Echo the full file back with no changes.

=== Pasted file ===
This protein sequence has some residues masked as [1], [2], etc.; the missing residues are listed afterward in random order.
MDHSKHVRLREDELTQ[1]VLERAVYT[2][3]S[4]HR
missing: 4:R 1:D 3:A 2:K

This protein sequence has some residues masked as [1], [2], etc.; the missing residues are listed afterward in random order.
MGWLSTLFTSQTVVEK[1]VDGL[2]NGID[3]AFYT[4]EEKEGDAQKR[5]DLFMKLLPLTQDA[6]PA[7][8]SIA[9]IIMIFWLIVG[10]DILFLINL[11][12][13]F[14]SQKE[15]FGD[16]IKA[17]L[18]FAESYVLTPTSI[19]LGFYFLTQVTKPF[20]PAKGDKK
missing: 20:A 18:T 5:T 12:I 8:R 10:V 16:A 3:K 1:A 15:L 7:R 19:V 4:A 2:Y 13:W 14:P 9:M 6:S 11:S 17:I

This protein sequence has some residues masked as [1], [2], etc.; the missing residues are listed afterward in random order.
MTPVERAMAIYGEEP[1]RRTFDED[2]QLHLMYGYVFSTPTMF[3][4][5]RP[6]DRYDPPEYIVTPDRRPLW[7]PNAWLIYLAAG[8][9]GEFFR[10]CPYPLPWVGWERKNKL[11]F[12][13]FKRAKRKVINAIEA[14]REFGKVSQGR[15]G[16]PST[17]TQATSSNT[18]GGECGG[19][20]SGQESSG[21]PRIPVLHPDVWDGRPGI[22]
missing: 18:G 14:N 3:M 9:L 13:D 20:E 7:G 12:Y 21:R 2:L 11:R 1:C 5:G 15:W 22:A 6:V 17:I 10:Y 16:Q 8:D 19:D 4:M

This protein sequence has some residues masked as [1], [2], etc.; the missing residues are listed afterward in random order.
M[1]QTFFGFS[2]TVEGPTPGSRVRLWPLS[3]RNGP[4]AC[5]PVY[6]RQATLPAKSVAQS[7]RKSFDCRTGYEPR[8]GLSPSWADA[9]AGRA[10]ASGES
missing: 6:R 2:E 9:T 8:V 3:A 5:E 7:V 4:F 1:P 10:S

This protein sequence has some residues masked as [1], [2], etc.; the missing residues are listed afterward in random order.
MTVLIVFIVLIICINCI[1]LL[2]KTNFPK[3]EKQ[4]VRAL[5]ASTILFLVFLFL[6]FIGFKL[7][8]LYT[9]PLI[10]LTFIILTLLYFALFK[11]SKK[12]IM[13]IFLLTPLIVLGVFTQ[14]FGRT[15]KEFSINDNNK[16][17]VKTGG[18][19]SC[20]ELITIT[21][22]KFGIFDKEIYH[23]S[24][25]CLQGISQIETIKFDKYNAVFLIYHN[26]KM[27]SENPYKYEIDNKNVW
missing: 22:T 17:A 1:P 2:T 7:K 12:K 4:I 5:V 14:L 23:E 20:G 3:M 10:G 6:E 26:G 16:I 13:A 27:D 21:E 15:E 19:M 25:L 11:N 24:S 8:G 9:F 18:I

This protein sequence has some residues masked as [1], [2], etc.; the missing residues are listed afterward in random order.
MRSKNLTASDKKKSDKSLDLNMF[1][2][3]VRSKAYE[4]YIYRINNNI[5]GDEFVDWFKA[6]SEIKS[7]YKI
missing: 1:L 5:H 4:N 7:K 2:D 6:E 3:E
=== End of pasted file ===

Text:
This protein sequence has some residues masked as [1], [2], etc.; the missing residues are listed afterward in random order.
MDHSKHVRLREDELTQ[1]VLERAVYT[2][3]S[4]HR
missing: 4:R 1:D 3:A 2:K

This protein sequence has some residues masked as [1], [2], etc.; the missing residues are listed afterward in random order.
MGWLSTLFTSQTVVEK[1]VDGL[2]NGID[3]AFYT[4]EEKEGDAQKR[5]DLFMKLLPLTQDA[6]PA[7][8]SIA[9]IIMIFWLIVG[10]DILFLINL[11][12][13]F[14]SQKE[15]FGD[16]IKA[17]L[18]FAESYVLTPTSI[19]LGFYFLTQVTKPF[20]PAKGDKK
missing: 20:A 18:T 5:T 12:I 8:R 10:V 16:A 3:K 1:A 15:L 7:R 19:V 4:A 2:Y 13:W 14:P 9:M 6:S 11:S 17:I

This protein sequence has some residues masked as [1], [2], etc.; the missing residues are listed afterward in random order.
MTPVERAMAIYGEEP[1]RRTFDED[2]QLHLMYGYVFSTPTMF[3][4][5]RP[6]DRYDPPEYIVTPDRRPLW[7]PNAWLIYLAAG[8][9]GEFFR[10]CPYPLPWVGWERKNKL[11]F[12][13]FKRAKRKVINAIEA[14]REFGKVSQGR[15]G[16]PST[17]TQATSSNT[18]GGECGG[19][20]SGQESSG[21]PRIPVLHPDVWDGRPGI[22]
missing: 18:G 14:N 3:M 9:L 13:D 20:E 7:G 12:Y 21:R 2:L 11:R 1:C 5:G 15:W 22:A 6:V 17:I 10:Y 16:Q 8:D 19:D 4:M

This protein sequence has some residues masked as [1], [2], etc.; the missing residues are listed afterward in random order.
M[1]QTFFGFS[2]TVEGPTPGSRVRLWPLS[3]RNGP[4]AC[5]PVY[6]RQATLPAKSVAQS[7]RKSFDCRTGYEPR[8]GLSPSWADA[9]AGRA[10]ASGES
missing: 6:R 2:E 9:T 8:V 3:A 5:E 7:V 4:F 1:P 10:S

This protein sequence has some residues masked as [1], [2], etc.; the missing residues are listed afterward in random order.
MTVLIVFIVLIICINCI[1]LL[2]KTNFPK[3]EKQ[4]VRAL[5]ASTILFLVFLFL[6]FIGFKL[7][8]LYT[9]PLI[10]LTFIILTLLYFALFK[11]SKK[12]IM[13]IFLLTPLIVLGVFTQ[14]FGRT[15]KEFSINDNNK[16][17]VKTGG[18][19]SC[20]ELITIT[21][22]KFGIFDKEIYH[23]S[24][25]CLQGISQIETIKFDKYNAVFLIYHN[26]KM[27]SENPYKYEIDNKNVW
missing: 22:T 17:A 1:P 2:T 7:K 12:K 4:I 5:V 14:L 23:E 20:G 3:M 10:G 6:E 26:G 16:I 13:A 27:D 21:E 15:E 19:M 25:L 11:N 24:S 8:G 9:F 18:I

This protein sequence has some residues masked as [1], [2], etc.; the missing residues are listed afterward in random order.
MRSKNLTASDKKKSDKSLDLNMF[1][2][3]VRSKAYE[4]YIYRINNNI[5]GDEFVDWFKA[6]SEIKS[7]YKI
missing: 1:L 5:H 4:N 7:K 2:D 6:E 3:E